Shans at Home by Leslie Milne
Burma?s Shan States in the Early 1900s
This reprint offers a colorful account of the Shan States, where the author, Mrs. Leslie Milne, lived from 1906?1907, six months in Hsipaw and then fifteen months in the Namkhain valley of the Shweli River. For most of the time she was the only foreign resident; being a member of the Royal Asiatic Society and Bombay Natural History Society no doubt prepared her to live the life of an explorer to the full. She studied most aspects of Shan life, particularly family life, illustrating her observations with a host of remarkable photos. Language, folklore, villagers at work, crafts, medicine and charms, Shan cosmology, are all discussed in lively anecdotes, peppered with astute observations. Blessed with such a keen interest in all that crosses her path, she happily sprinkles her account with critical remarks about this simple life, and of the British for their failure to cash in on their empire building. Her passion for textiles and her other preferred pastime?natural history?led her to record natural dyes and products, and nature in general, noting that both were already losing out, albeit to German rather than British traders. The book is enhanced by two chapters on the history and literature of the Shan States by the Reverend Wilbur Willis Cochrane.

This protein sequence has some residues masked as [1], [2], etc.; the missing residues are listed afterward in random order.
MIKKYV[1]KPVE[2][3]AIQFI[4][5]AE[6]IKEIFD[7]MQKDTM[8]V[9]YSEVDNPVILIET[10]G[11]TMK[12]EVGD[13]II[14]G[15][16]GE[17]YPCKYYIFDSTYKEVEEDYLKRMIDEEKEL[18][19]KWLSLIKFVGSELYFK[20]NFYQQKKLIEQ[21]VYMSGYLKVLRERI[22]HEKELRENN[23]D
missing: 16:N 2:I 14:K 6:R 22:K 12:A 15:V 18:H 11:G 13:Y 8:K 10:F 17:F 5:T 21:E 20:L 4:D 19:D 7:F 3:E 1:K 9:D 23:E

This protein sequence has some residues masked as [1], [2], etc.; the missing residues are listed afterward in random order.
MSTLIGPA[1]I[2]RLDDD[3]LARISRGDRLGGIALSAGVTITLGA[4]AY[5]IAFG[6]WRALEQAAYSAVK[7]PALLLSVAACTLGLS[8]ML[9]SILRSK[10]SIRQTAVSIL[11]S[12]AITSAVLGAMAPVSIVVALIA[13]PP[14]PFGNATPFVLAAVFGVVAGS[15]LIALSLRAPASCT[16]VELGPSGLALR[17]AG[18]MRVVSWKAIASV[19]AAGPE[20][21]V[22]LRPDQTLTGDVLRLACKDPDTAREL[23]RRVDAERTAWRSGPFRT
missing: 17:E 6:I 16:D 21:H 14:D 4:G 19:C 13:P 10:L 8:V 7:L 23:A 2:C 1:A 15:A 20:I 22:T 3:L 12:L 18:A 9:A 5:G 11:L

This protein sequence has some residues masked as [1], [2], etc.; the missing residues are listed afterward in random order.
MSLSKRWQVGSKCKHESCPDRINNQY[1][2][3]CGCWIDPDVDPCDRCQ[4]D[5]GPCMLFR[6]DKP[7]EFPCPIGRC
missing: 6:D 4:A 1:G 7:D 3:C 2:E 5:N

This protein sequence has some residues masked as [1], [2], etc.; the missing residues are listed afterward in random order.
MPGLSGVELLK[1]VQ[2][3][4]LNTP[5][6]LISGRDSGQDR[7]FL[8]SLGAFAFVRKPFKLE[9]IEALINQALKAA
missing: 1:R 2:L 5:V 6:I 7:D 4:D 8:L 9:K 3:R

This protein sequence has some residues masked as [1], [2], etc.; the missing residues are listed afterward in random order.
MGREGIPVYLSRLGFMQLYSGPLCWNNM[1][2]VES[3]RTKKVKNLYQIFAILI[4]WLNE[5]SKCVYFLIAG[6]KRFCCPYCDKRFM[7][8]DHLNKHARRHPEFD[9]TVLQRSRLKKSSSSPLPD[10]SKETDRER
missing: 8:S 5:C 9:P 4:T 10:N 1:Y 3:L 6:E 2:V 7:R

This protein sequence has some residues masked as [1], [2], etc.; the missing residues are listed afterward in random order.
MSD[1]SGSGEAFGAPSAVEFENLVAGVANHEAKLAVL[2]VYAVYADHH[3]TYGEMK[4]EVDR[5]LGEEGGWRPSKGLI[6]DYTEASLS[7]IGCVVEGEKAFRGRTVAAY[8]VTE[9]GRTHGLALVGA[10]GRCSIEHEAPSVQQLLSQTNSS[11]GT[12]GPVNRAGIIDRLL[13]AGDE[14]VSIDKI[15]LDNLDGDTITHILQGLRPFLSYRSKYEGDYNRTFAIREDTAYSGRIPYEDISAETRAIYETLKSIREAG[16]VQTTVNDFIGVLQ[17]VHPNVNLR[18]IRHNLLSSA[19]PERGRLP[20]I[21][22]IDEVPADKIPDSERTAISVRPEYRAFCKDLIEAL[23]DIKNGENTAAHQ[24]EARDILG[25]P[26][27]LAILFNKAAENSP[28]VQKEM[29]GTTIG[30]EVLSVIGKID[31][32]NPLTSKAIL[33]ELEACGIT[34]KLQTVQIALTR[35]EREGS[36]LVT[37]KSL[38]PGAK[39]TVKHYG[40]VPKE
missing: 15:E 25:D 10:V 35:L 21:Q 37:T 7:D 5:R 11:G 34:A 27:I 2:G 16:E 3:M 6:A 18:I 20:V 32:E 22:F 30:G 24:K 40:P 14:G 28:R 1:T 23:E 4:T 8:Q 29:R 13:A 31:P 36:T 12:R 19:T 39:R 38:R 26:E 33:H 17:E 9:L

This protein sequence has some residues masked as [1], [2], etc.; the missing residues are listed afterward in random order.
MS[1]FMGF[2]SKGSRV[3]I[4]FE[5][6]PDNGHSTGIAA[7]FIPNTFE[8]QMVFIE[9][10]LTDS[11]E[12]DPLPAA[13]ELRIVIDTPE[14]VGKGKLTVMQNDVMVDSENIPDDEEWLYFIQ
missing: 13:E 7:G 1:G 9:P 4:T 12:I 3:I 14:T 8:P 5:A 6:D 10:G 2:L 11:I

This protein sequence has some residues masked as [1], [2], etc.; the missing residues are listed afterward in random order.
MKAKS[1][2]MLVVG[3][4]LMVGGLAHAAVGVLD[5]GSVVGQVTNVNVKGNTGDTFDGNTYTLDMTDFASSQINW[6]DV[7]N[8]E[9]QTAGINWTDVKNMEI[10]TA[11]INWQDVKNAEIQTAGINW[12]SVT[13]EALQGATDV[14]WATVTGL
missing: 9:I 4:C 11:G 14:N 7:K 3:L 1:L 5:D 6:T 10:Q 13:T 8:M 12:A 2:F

Bangkok 2001 (reprint from 1910)
Size 150 x 210 mm
383 pages, 72 pp. illus.